Ink & Bourbon
Tilting at windmills. Because those windmills think they're better than us.

They didn’t take her seriously...
...And it was Large.

by Patrick LeClerc
Memoir. 2 minutes. Cynicism.

***
So this week got away from me. There will be no installment of Robbing Death, but I will relate a story of life in EMS.
***

A crew was dispatched to the nursing home for chest pain. They found an elderly woman, who denied chest pain or shortness of breath, her vitals stable, no cardiac history, stating she had epigastric pain, which was relieved by two TUMS.

Staff wanted her to go to the ER fort an evaluation of her lack of chest pain.

Fair enough. The medics listened to the nurse's report, loaded the patient and took her to the ER.

The ER rolled its collective eyes at the report of the stable, pain free patient whose indigestion has been relieved by TUMS, and directed the crew to a bed.

So, all seemed shiny and happy.

Until the nursing home nurse called the ER, foaming indignantly at the mouth.

"What's up?" asked the ER Nurse, or words to that effect.

"We just sent Mrs Smith over, and the ambulance drivers didn't take me seriously."

This is a sore point. We are Paramedics. Highly trained medical professionals who can diagnose, medicate, intubate, cannulate, and defibrillate.. Yes, part of what we do is drive ambulances. Don't call us "ambulance drivers."

Unless you're OK being called an "ass wiper" or "catheter bag emptier" instead of a nurse.

"Ok." said the ER nurse (see, me being respectful) "We have her here. What was the problem?"

"I told them her blood pressure was high and she'd just had a large bowel movement."

"....Ok."

"And they didn't do anything."

"Well," said the ER nurse, "they did an EKG before they got here, and her vitals."

"Well, they sure didn't take me seriously," insisted the nurse from the home.

"Was she complaining of chest pain?"

"No."

"So...I'm sorry. What's the problem?"

"I told them," came the indignant tone booming from the phone as the ER nurse held the receiver six inches from her blistered ear, "that her pressure was elevated and she'd just had A LARGE BOWEL MOVEMENT."

"Ok. Thanks for calling and letting us know. Buh-bye." The ER Nurse hung up, shaking her head. She looked at the medics with some sympathy, but couldn't violate The Code and tell mere Medics than another Nurse is on crack and they did the right thing.

The nursing home nurse also called the ambulance company to complain about the lousy ambulance drivers. She had the misfortune of talking to the World's Angriest Medic Supervisor, who politely grilled her about the patient's hemodynamic status and EKG changes and where, exactly, did Large Bowel Movements fall in the American Heart Association Guidelines.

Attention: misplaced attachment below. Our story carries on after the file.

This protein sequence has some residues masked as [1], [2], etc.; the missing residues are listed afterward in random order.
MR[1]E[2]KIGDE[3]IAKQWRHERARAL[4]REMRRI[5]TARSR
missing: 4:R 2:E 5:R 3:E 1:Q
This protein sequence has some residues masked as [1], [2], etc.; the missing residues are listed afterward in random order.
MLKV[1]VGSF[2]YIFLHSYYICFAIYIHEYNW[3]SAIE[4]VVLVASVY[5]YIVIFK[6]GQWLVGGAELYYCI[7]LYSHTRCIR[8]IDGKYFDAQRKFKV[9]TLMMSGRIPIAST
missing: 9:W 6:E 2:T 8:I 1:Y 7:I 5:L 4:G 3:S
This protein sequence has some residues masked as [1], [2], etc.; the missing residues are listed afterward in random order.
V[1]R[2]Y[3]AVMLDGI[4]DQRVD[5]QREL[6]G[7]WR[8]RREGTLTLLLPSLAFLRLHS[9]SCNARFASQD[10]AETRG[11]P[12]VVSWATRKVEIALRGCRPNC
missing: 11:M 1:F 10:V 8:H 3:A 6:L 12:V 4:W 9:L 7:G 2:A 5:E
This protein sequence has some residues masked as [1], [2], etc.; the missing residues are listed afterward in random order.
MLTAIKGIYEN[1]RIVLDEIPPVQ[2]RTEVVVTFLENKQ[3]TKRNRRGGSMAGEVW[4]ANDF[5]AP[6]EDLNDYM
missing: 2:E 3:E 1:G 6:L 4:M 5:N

So that was cool.

After we saw this play out, we went to the hardware store and got one of those Color Shade samples, where they have like six shades of the same color to check against your walls. Chocolate Brown. We left it for the crew, so they can objectively assess and take seriously nursing home nurses' reports in the future.

"Can you tell us, on this strip, just where this movement seems to fall? How many grams would you say Large is?

"What? We're just trying to take you seriously."


Books by Patrick LeClerc


Immortal Vagabond Healer Series

Book 1

Out of Nowhere by Patrick LeClerc

Sean Danet is immortal—a fact he has cloaked for centuries, behind enemy lines and now a paramedic’s uniform. Having forgotten most of his distant past, he has finally found peace. But there are some things you cannot escape, however much distance you put behind you.

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Book 2

Spitting Image by Patrick LeClerc

Immortal Sean Danet can heal others with a touch. Finally, after too long as a rootless vagabond, he has found a place he feels he belongs, with friends he can trust and the love of an intelligent, beautiful woman. The life he dreamed of but never expected to attain.

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Short Historical Adventures

Advancing on Paris by Patrick LeClerc

One of the problems with being immortal is you get to live through all of history's most famous blunders. Like Napoleon's inspired idea for a land war in Asia. If you love historical military fiction, action and adventure, or just one of the sexiest urban fantasy heroes of all, Advancing on Paris is a must.

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More Great Fiction from Patrick LeClerc


in Every Clime and Place by Patric LeClerc

Semper Fidelis. The motto of the United States Marine Corps. On the ragged edges of civilization, Corporal Michael Collins has lived those words, taking on riots and evacuations, rebels and terrorists. Asteroid belt patrol is just another deployment. Ninety nine percent boredom, one percent terror.

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Broken Crossroads by Patrick LeClerc

The city of Laimrig, once a mighty hub of commerce and a seat of power sinks into corruption and decay. Slavers, crime lords and corrupt officials hold sway while the ruling nobility wallow in decadence. War rages beyond the borders, while within rebellion simmers and sinister plots unfold.

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